Wednesday and Texas A. and M.
at College Station Thursday.
Southern Methodist meets Tex-
as Christian in Fort Worth on
both of those days.
Texas has been made the fav-
orite again for the title, due to
the fact that the Steers have fair-
ly good batting punch combined
with creditable hurlers.
But both A. & M. and Baylor
are expected to give them stiff
competition and either could win
the title. These clubs split a se-
ries last week, the Aggies win-
ning the first, 2-9 and Baylor the
seven straight games since win-
ning two at the outset, but they
still top the Giants, who have
dropped six in a row and 11 of
the 13 they have played.
. ' w <\4 'J
Warren Spahn, not yet 20, i?
bright southpaw prospect with
Boston Braves at Sanford, Fla
Six-footer helped Evansville to
nnant bv topping Three-1
ague with 1.83 earned-run
.■rage, in winning percentage
Mi 19 and 6 and in shutouts
K. C. Ladies Store
Splits Wiih Guymon
And Huber Oil Loses
KEEP ’EM FLYING
Teaming on Louis
Several states have adopted
eyesight tests for prospective dri-
vers during the past few years.
In an inter-city match with
Guymon yesterday, the K. C. La- j nva,s-
dies store split a two-match se- ! u;mnt
ries with the Texas County Motor
team of Guymon. The first
match went to the local ladies
3-9. but they dropped the second
Morgan led scoring in both
matches for the Borgans, hitting
478 in the first and 593 in the
second. Kasselman led the vis-
itors in both matches rolling 449
The Huber Oil team took on
the H W. Long Ins. team of Guv-
1 mon and took a 3-0 licking at the
| same time Ross hit 502 for the
; Huber men and Mayfield posted
a neat 601 for the invaders.
Texas Relays To
Draw The Usual
Lineup Of Teams
By The Associated Press
AUSTIN, Tex . March 23.—The
Texas Relays, first of the nation’s
major outdoor track and field
carnivals, next Saturday will
draw athletes from as far away
Minnesota and California.
There'll be fewer big-name par-
ticipants for the 15th presenta-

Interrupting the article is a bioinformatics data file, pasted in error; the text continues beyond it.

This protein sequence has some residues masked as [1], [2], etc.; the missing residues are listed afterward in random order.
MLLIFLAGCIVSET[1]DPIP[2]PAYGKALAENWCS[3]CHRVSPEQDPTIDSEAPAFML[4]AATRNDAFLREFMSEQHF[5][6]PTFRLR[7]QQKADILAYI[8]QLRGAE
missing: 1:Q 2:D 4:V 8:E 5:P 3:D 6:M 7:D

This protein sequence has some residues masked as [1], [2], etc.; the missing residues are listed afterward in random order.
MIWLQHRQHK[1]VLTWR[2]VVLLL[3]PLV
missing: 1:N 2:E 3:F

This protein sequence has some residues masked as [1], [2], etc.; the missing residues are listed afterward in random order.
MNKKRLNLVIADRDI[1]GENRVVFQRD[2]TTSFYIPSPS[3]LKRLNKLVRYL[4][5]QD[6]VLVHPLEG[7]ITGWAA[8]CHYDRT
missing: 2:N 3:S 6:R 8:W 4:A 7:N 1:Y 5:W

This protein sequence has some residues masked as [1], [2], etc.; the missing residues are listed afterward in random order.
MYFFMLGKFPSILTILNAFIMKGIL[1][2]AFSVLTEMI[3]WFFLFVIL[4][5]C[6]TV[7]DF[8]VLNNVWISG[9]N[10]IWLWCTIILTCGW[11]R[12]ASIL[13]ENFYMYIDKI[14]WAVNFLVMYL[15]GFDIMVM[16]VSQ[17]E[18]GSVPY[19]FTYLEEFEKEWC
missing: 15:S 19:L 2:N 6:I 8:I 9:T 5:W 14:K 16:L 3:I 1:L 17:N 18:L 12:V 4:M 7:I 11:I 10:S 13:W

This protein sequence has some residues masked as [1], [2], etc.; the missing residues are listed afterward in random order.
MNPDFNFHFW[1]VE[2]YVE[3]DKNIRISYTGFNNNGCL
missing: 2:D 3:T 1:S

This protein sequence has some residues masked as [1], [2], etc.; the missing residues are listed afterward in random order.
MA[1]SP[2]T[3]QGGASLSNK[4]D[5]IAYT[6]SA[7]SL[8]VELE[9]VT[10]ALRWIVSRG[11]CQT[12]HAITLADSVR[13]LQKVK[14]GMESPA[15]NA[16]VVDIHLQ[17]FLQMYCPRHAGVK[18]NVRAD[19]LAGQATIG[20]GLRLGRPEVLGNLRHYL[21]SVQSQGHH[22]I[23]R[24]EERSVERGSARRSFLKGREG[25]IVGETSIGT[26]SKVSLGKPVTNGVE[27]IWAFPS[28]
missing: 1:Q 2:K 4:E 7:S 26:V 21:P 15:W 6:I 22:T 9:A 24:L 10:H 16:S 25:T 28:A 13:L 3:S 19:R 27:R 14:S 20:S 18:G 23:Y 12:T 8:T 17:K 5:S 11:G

tion of the southwest’s outstand-
ing track meet but entries indi-
cate the Relays will maintain
their place in the sun with Kansas,
Drake and Penn affairs.
Included in (lie competitors of
the university-college division are
four performers who last year
placed in the N.C.A.A meet: Jack
Defield of Minnesota, tied for sec-
ond in the pole vault; Max Len-
over of Loyola 'Chicago', fourth
place winner in the half mile;
George Gibson, Oklahoma A and
M. two-miler, and Robert Fitch,
Minnesota weigth star who plac-
ed fourth in the discus.
Pete Owens To Run
Among special performers will
be Pete Owens, Howard Payne
college sprint and hurdle star who
placed third in timber topping at
the national meet last year.
Hack to repent as individual
, champions come Don Boydston of
l Oklahoma A. and M., who is co-
ehampion and record holder in
the high jump at 6 feet 7 7-8
inches; Jim Deal of Rice, winner
in the shot put, and Bobby Lay
of Rice and Shannon Berry of
S. M, U , two of the four who
ruled the pole vaulting.
All of them will be challenged
seriously. The vaulters will duel
with Defield, who made 13 feet,
6 inches in the national meet last
year; David Small of Texas, con-
ference champion at 13 feet.
Deal will face serious rivals in
• Jack Wilson. Baylor star, who is
a former conference champion in
: the shot put and Bob Fitch, Min-
nesota star, while Pete Watkins
I and A. C. Ricks of Texas A. and
M . both of whom cleared 6-5 at
Laredo, loom as threats to Boyd-
ston’s two-.vear reign.
Once more Drake looms as the
| power in the distance events, with
Oklahoma A. and M., Kansas
State, the University of Illinois
and perhaps George Pepperdine
I or Los Angeles the most serious
The Ulini mile specialists,
! winners of the Butler and Chica-
go Relays, will compete in the
one-mile team race.
KEEP 'EM FLYING!
Will Hop on Japs
England admitted women to
the medical profession in 1876 and
now has more than 4263 women
and 33,062 men on the medical
registers of the country.
GREATEST MEAT EATERS
The world’s heaviest meat eat-
ers are the people of Argentine.
They annually average about 346
pounds of meat per person.
* *• *•
Troops protecting northern Aus-
tral.a nave a baby kangaroo for
IT'S REAL SPORT
It'* an easy-to-learn gam*
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used to hard exerclM.
Bowling is easy and also
•aty to learn..
BOWL FOR FUN
BOWL FOR HEALTH
DEAHL at 6th STREET
DO YOU NEED
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Phillips, J. C. Borger Daily Herald (Borger, Tex.), Vol. 16, No. 104, Ed. 1 Monday, March 23, 1942, newspaper, March 23, 1942; Borger, Texas. (texashistory.unt.edu/ark:/67531/metapth737260/m1/4/: accessed November 13, 2018), University of North Texas Libraries, The Portal to Texas History, texashistory.unt.edu; crediting Hutchinson County Library, Borger Branch.